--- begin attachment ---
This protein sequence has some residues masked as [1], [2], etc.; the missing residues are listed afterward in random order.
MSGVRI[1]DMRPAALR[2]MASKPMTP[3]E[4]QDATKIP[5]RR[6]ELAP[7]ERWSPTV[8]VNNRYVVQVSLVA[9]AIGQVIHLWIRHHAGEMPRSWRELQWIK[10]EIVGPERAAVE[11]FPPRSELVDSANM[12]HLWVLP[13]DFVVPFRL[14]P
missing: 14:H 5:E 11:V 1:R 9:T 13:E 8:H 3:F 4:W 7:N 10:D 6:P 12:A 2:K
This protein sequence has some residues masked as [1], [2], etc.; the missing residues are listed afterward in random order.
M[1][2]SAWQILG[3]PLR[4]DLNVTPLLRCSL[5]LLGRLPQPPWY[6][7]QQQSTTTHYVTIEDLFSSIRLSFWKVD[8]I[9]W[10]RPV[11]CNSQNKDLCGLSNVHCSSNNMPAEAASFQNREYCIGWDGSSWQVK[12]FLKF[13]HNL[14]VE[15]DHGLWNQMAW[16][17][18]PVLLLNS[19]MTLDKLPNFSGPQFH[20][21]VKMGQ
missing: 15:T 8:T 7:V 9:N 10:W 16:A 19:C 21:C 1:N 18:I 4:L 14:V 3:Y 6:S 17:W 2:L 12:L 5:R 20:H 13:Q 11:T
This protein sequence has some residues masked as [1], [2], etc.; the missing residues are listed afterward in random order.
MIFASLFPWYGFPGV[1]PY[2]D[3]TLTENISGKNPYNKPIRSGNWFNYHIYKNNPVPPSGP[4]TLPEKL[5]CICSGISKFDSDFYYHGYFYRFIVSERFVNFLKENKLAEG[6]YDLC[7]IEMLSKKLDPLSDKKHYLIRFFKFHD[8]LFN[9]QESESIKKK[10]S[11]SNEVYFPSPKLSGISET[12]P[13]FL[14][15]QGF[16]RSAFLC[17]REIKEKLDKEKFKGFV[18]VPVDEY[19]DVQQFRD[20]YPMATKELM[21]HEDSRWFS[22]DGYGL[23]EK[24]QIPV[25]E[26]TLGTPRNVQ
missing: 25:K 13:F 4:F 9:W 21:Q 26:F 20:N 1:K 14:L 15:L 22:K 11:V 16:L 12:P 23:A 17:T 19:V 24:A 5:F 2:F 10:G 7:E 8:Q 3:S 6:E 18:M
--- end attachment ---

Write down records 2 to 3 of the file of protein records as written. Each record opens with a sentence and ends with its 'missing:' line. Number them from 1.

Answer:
This protein sequence has some residues masked as [1], [2], etc.; the missing residues are listed afterward in random order.
M[1][2]SAWQILG[3]PLR[4]DLNVTPLLRCSL[5]LLGRLPQPPWY[6][7]QQQSTTTHYVTIEDLFSSIRLSFWKVD[8]I[9]W[10]RPV[11]CNSQNKDLCGLSNVHCSSNNMPAEAASFQNREYCIGWDGSSWQVK[12]FLKF[13]HNL[14]VE[15]DHGLWNQMAW[16][17][18]PVLLLNS[19]MTLDKLPNFSGPQFH[20][21]VKMGQ
missing: 15:T 8:T 7:V 9:N 10:W 16:A 19:C 21:C 1:N 18:I 4:L 14:V 3:Y 6:S 17:W 2:L 12:L 5:R 20:H 13:Q 11:T
This protein sequence has some residues masked as [1], [2], etc.; the missing residues are listed afterward in random order.
MIFASLFPWYGFPGV[1]PY[2]D[3]TLTENISGKNPYNKPIRSGNWFNYHIYKNNPVPPSGP[4]TLPEKL[5]CICSGISKFDSDFYYHGYFYRFIVSERFVNFLKENKLAEG[6]YDLC[7]IEMLSKKLDPLSDKKHYLIRFFKFHD[8]LFN[9]QESESIKKK[10]S[11]SNEVYFPSPKLSGISET[12]P[13]FL[14][15]QGF[16]RSAFLC[17]REIKEKLDKEKFKGFV[18]VPVDEY[19]DVQQFRD[20]YPMATKELM[21]HEDSRWFS[22]DGYGL[23]EK[24]QIPV[25]E[26]TLGTPRNVQ
missing: 25:K 13:F 4:F 9:W 21:Q 26:F 20:N 1:K 14:L 15:L 22:K 11:V 16:L 12:P 23:A 17:T 19:V 24:A 5:F 2:F 10:G 7:E 8:Q 3:S 6:E 18:M